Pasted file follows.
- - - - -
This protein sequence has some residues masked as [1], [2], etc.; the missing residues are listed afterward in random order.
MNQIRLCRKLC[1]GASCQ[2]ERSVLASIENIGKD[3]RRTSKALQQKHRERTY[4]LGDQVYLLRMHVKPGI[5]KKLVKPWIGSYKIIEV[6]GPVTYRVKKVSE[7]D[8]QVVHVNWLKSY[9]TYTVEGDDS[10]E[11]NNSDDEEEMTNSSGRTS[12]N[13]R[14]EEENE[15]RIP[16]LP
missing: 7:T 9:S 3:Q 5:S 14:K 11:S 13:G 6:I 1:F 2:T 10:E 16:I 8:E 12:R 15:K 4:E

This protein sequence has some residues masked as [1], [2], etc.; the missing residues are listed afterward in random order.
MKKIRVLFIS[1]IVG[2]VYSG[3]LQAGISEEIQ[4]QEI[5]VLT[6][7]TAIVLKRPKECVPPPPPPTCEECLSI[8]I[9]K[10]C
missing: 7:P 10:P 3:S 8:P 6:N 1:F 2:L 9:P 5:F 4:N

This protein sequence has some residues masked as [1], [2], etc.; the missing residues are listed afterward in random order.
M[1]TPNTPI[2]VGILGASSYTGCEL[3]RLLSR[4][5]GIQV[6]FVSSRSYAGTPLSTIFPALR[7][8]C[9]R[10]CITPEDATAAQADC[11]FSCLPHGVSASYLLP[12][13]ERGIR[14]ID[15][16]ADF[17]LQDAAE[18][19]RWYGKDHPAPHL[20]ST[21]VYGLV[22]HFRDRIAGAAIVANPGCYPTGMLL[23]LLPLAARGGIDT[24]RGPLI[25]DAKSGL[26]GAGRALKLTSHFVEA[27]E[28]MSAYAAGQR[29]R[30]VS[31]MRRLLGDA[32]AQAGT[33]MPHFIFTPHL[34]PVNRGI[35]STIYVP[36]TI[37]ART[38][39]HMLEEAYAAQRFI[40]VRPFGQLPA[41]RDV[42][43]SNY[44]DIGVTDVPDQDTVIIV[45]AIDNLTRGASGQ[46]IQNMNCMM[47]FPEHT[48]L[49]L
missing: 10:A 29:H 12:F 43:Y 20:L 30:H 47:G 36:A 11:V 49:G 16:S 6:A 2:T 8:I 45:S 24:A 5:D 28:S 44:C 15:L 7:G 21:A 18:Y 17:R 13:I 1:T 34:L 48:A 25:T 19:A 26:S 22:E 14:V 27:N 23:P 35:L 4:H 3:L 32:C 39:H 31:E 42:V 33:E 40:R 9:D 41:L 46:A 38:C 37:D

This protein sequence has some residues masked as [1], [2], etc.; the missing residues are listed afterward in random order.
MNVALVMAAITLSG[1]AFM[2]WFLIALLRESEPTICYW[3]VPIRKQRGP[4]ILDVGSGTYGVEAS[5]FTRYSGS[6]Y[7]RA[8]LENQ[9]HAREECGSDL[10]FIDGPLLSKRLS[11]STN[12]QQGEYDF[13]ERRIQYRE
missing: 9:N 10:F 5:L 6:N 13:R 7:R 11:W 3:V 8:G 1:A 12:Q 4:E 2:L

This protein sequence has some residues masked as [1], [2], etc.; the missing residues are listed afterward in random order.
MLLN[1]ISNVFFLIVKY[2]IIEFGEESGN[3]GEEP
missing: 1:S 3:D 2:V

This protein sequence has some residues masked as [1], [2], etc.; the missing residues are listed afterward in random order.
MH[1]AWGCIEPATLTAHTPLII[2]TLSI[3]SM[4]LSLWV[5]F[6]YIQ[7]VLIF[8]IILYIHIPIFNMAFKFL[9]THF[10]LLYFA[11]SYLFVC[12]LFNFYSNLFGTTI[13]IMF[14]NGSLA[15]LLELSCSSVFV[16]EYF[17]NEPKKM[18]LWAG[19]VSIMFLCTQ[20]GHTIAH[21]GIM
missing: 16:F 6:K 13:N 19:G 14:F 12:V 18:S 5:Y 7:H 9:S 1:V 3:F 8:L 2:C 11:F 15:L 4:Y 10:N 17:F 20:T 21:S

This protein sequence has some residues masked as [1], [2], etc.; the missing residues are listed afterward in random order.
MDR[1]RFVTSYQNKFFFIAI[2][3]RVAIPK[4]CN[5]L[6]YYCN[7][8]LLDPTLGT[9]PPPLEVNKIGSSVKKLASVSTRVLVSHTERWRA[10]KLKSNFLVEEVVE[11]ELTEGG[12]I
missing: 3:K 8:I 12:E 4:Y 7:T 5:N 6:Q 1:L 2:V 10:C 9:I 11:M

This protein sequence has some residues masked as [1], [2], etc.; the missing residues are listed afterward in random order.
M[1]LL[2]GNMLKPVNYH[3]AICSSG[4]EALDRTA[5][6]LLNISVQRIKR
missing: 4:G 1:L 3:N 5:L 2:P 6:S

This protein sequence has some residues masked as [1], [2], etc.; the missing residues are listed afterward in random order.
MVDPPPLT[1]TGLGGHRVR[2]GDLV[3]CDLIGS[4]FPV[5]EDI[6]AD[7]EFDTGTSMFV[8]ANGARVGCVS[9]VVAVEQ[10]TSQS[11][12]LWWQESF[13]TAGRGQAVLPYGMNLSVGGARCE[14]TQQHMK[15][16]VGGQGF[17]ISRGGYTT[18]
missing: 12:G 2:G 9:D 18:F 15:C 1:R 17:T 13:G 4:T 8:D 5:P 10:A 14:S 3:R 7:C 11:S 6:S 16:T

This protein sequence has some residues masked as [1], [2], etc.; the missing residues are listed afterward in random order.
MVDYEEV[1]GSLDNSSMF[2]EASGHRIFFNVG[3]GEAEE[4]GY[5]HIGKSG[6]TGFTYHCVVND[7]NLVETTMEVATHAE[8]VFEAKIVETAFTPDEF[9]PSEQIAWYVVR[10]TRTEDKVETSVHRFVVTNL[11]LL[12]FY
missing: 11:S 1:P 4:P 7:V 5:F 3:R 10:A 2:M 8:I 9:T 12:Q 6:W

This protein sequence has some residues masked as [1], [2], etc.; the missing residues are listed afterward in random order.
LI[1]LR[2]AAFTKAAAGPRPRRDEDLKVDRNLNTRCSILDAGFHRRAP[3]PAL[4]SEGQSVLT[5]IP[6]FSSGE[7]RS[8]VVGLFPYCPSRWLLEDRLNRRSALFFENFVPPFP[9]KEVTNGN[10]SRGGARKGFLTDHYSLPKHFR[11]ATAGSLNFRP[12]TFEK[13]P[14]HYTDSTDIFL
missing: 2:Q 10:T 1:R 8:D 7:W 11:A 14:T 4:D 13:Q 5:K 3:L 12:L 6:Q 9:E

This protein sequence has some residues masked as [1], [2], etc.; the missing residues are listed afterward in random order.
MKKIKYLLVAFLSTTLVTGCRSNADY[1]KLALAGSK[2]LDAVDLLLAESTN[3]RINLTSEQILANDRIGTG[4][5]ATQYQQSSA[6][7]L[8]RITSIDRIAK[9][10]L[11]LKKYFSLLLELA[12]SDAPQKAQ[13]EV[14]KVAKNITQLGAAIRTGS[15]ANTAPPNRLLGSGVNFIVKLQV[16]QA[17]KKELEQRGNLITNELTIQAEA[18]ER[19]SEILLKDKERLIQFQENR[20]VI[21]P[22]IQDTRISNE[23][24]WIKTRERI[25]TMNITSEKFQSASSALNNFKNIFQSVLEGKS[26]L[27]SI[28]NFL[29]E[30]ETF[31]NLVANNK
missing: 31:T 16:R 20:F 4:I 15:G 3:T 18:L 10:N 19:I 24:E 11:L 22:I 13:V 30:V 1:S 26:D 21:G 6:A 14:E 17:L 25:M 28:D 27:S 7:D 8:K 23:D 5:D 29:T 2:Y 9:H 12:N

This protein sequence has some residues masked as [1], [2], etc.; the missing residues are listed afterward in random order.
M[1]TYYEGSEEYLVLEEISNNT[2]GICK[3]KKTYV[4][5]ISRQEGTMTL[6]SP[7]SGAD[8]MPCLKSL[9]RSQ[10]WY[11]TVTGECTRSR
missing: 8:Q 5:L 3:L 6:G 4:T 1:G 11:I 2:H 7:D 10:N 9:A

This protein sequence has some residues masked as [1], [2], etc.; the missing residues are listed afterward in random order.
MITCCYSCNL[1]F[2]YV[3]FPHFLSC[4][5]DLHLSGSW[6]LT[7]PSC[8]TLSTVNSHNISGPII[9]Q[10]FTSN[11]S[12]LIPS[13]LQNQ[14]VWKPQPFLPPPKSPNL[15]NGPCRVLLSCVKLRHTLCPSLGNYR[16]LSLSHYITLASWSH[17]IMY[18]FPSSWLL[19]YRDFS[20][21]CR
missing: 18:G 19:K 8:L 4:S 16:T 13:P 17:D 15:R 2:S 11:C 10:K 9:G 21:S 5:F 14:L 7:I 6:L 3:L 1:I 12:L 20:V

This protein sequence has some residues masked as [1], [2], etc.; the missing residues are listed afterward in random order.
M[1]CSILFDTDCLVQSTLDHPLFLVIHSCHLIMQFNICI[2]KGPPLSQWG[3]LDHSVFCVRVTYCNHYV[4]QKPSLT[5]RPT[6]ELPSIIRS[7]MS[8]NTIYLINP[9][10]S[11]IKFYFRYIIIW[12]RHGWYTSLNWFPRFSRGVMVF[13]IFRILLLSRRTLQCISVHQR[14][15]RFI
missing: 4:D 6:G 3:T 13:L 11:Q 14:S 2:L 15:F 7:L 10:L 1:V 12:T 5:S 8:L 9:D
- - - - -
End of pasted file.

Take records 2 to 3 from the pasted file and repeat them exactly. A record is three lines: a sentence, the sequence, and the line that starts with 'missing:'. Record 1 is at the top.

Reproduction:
This protein sequence has some residues masked as [1], [2], etc.; the missing residues are listed afterward in random order.
MKKIRVLFIS[1]IVG[2]VYSG[3]LQAGISEEIQ[4]QEI[5]VLT[6][7]TAIVLKRPKECVPPPPPPTCEECLSI[8]I[9]K[10]C
missing: 7:P 10:P 3:S 8:P 6:N 1:F 2:L 9:P 5:F 4:N

This protein sequence has some residues masked as [1], [2], etc.; the missing residues are listed afterward in random order.
M[1]TPNTPI[2]VGILGASSYTGCEL[3]RLLSR[4][5]GIQV[6]FVSSRSYAGTPLSTIFPALR[7][8]C[9]R[10]CITPEDATAAQADC[11]FSCLPHGVSASYLLP[12][13]ERGIR[14]ID[15][16]ADF[17]LQDAAE[18][19]RWYGKDHPAPHL[20]ST[21]VYGLV[22]HFRDRIAGAAIVANPGCYPTGMLL[23]LLPLAARGGIDT[24]RGPLI[25]DAKSGL[26]GAGRALKLTSHFVEA[27]E[28]MSAYAAGQR[29]R[30]VS[31]MRRLLGDA[32]AQAGT[33]MPHFIFTPHL[34]PVNRGI[35]STIYVP[36]TI[37]ART[38][39]HMLEEAYAAQRFI[40]VRPFGQLPA[41]RDV[42][43]SNY[44]DIGVTDVPDQDTVIIV[45]AIDNLTRGASGQ[46]IQNMNCMM[47]FPEHT[48]L[49]L
missing: 10:A 29:H 12:F 43:Y 20:L 30:H 47:G 36:A 11:V 49:G 16:S 6:A 2:T 8:I 45:S 24:A 5:D 28:S 44:C 15:L 7:G 21:A 18:Y 17:R 13:I 1:T 34:L 48:A 25:T 19:A 26:S 22:E 14:V 27:N 23:P 35:L 4:H 3:L 32:C 39:H 31:E 42:V 33:E 40:R 9:D 41:L 46:A 38:C 37:D